Download the raw code.

```
use v6;
# Problem 2 -- List the numbers which are sums of cubes in more ways than one.
# I follow a pretty simple solution for this program. Just generate all the
# cube sums in sequence and match the ones that are sums of multiple. It's
# possible this solution will print out a duplicate line if there are 3 ways to
# make a given sum, but I didn't see that out into the hundreds of millions, so
# I'm hopeful it's not possible.
die "Maximum index argument required." unless @*ARGS;
my $max-count = @*ARGS[0].Int;
die "Maximum index argument must be an integer" if $max-count ne @*ARGS[0];
# Generate the list of cubes.
my $cubes = map * ** 3, 0 .. *;
my %cube-sum;
my $count = 0;
my $max-sum = -1;
my @sums;
# Generate the cube-pairs. There's no guaruntee that we're generating them in
# order, so we have to queue them up for later printing.
for 2 .. * -> $i
{
# If we know there's no possible sum that is smaller than the smallest we've
# generated so far, print it out so the user can see progress on longer
# iterations.
if @sums && $cubes[$i] >= @sums[0].key {
say @sums.shift.value;
--$max-count; --$count;
}
last if $count >= $max-count && $cubes[$i] >= $max-sum;
# If it wasn't about twice as slow, it would make sense to delete cube sums
# that could no longer even have a chance of matching future cube sums.
# %cube-sum.delete($_) if $_ < $cubes[$i] for %cube-sum.keys;
for 1 .. $i -> $j
{
my $sum = $cubes[$i] + $cubes[$j];
last if $count >= $max-count && $sum > $max-sum;
# If we've already seen this sum, queue it up for user notification.
if (%cube-sum.exists: $sum) {
push(@sums, $sum => "$sum = %cube-sum{$sum} = $i ** 3 + $j ** 3");
@sums = @sums.sort;
if (++$count >= $max-count) {
$max-sum = min($max-sum, $sum);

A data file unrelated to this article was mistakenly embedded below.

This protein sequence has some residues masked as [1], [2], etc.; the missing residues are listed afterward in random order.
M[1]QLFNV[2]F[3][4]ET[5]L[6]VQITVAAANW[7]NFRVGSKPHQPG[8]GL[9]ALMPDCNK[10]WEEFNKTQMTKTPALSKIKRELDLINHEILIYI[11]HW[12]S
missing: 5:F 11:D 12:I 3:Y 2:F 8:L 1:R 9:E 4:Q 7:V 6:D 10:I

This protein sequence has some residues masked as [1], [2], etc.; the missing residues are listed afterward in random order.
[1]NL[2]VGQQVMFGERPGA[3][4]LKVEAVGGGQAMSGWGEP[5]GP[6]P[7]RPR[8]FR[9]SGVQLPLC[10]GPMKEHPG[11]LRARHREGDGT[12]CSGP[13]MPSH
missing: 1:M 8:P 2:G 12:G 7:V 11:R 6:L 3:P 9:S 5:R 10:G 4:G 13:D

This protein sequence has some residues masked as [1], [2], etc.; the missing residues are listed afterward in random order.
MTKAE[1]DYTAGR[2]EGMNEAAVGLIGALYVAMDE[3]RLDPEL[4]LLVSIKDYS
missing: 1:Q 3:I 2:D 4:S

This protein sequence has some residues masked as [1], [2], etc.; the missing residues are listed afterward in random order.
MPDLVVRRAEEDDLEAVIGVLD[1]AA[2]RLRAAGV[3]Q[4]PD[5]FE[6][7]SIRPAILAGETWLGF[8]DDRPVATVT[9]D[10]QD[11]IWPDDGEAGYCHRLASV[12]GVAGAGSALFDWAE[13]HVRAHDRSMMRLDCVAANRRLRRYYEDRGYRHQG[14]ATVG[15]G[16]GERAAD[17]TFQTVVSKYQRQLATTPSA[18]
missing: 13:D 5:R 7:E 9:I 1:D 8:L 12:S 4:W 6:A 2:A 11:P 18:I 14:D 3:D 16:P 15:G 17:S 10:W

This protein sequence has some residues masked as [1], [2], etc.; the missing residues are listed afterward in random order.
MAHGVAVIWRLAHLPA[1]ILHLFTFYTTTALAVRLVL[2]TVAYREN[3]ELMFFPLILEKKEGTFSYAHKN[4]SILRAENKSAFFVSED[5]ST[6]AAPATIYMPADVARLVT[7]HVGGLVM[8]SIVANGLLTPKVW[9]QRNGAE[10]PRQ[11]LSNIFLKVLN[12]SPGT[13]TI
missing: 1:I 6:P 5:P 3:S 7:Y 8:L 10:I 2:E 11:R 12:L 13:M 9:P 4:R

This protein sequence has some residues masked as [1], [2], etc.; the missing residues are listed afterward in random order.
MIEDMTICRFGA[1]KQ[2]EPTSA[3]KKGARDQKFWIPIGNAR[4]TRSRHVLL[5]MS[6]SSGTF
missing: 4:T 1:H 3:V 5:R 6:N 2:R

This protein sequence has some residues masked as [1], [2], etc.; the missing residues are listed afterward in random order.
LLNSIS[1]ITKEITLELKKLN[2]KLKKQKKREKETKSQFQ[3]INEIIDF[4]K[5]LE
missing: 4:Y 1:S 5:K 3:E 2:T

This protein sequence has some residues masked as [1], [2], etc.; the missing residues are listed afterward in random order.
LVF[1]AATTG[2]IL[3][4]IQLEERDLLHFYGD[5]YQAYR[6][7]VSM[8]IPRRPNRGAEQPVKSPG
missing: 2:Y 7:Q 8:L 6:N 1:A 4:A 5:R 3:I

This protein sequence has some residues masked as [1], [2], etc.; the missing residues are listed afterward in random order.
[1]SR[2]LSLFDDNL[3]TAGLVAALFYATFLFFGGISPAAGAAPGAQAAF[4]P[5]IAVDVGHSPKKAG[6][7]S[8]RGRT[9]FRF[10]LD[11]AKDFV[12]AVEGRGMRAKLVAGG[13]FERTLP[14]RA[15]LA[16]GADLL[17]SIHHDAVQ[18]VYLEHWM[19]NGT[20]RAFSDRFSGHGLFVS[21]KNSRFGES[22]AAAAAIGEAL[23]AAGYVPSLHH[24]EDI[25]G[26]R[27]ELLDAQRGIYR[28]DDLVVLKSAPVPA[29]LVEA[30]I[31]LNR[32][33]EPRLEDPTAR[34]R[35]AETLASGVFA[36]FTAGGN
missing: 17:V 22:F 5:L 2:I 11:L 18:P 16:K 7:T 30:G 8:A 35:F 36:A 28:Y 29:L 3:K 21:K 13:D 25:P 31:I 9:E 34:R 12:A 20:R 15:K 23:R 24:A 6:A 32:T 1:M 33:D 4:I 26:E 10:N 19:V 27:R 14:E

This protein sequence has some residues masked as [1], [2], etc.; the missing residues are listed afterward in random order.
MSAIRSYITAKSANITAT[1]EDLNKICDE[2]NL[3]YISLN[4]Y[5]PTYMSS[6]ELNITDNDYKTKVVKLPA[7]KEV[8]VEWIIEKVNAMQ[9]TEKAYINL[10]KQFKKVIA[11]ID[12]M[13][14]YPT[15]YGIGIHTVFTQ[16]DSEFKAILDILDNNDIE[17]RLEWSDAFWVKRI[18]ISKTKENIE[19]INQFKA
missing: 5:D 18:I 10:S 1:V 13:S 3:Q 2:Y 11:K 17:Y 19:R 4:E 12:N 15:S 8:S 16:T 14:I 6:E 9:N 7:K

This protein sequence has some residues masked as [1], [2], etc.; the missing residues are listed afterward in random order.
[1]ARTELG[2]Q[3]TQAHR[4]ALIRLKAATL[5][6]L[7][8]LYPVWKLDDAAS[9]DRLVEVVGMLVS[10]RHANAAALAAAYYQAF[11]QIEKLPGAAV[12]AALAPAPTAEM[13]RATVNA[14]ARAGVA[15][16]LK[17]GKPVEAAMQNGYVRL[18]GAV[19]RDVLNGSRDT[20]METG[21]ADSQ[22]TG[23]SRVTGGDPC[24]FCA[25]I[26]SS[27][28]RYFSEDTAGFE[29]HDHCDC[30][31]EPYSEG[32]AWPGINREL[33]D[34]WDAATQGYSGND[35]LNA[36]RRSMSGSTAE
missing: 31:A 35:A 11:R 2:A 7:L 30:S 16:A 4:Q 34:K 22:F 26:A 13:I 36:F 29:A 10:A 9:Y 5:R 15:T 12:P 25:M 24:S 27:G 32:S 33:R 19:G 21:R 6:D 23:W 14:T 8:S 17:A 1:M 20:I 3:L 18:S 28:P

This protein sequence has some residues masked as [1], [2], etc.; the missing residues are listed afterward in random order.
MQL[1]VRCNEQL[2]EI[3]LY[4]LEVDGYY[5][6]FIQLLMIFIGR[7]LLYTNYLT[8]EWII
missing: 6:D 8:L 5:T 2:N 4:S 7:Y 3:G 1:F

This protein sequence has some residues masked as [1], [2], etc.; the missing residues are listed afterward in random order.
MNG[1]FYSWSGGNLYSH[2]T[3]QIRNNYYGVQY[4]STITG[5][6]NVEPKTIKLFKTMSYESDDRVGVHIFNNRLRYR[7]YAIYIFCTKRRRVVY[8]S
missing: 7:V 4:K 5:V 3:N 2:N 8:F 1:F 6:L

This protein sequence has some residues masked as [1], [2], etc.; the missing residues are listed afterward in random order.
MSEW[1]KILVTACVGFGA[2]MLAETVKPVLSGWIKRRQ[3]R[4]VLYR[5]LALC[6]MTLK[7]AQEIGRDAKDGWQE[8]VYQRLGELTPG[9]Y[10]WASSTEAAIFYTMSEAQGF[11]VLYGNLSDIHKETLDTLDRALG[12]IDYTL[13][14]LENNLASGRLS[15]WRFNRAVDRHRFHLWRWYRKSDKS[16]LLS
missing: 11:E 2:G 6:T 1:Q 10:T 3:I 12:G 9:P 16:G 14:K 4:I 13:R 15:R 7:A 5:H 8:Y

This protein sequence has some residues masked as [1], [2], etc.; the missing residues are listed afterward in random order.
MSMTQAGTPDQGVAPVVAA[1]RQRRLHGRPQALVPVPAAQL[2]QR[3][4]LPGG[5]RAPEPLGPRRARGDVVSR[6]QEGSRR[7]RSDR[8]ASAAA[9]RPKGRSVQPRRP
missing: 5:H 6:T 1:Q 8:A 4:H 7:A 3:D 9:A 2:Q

}
}
# Don't bother storing sums that can't possibly match anything the
# future cubes will be able to generate.
elsif $sum > $cubes[$i + 1] {
%cube-sum{$sum} = "$i ** 3 + $j ** 3";
}
}
}
# Catch any sums we didn't print out. The current implementation can only
# print out the last element in this loop.
for ^$max-count {
say @sums[$_].value;
}
```

The solution correctly finds the first 97 sums of cubes, but then starts to skip some numbers. The first one it incorrectly misses is

```
4607064 = 166 ** 3 + 32 ** 3 = 135 ** 3 + 129 ** 3
```

There are two errors in the logic that lead to misses, both related to
`$sum`

not increasing monotonically.

Firstly:

```
my $sum = $cubes[$i] + $cubes[$j];
last if $count >= $max-count && $sum > $max-sum;
```

Since `$sum`

is not monotonic, it is unfit for comparing it to a limit,
and terminating the computation based on the result.

The other flaw is here:

```
# Don't bother storing sums that can't possibly match anything the
# future cubes will be able to generate.
elsif $sum > $cubes[$i + 1] {
%cube-sum{$sum} = "$i ** 3 + $j ** 3";
}
```

It is wrong to discount smaller values `$sum`

-- they can still produce
matches in later iterations of the outermost loop.

The solution fails to account for the eventuality that some sum of cubes can be written in more than two ways, even though the author is aware of that possibility.

Placement of braces is not consistent: After an `if`

, the opening brace is
on the same line, but after a `for`

there is a newline between the loop
header and the opening brace -- except for the last loop, which is again
laid out in K&R style.

There is also a pair of round parentheses around the conditonal of an
`if`

-statement, which is otherwise avoided.

The code is easy to read and well commented.

Fast but wrong.

Inspiring use of infinite lists. Otherwise the code isn't packed with Perl 6 idioms, but neither does it feel like it misses many opportunities to be more idiomatic.

Could have used `MAIN`

instead of manual arguments handling near the top.

Not very much code, though the many comments make it seem a bit longer.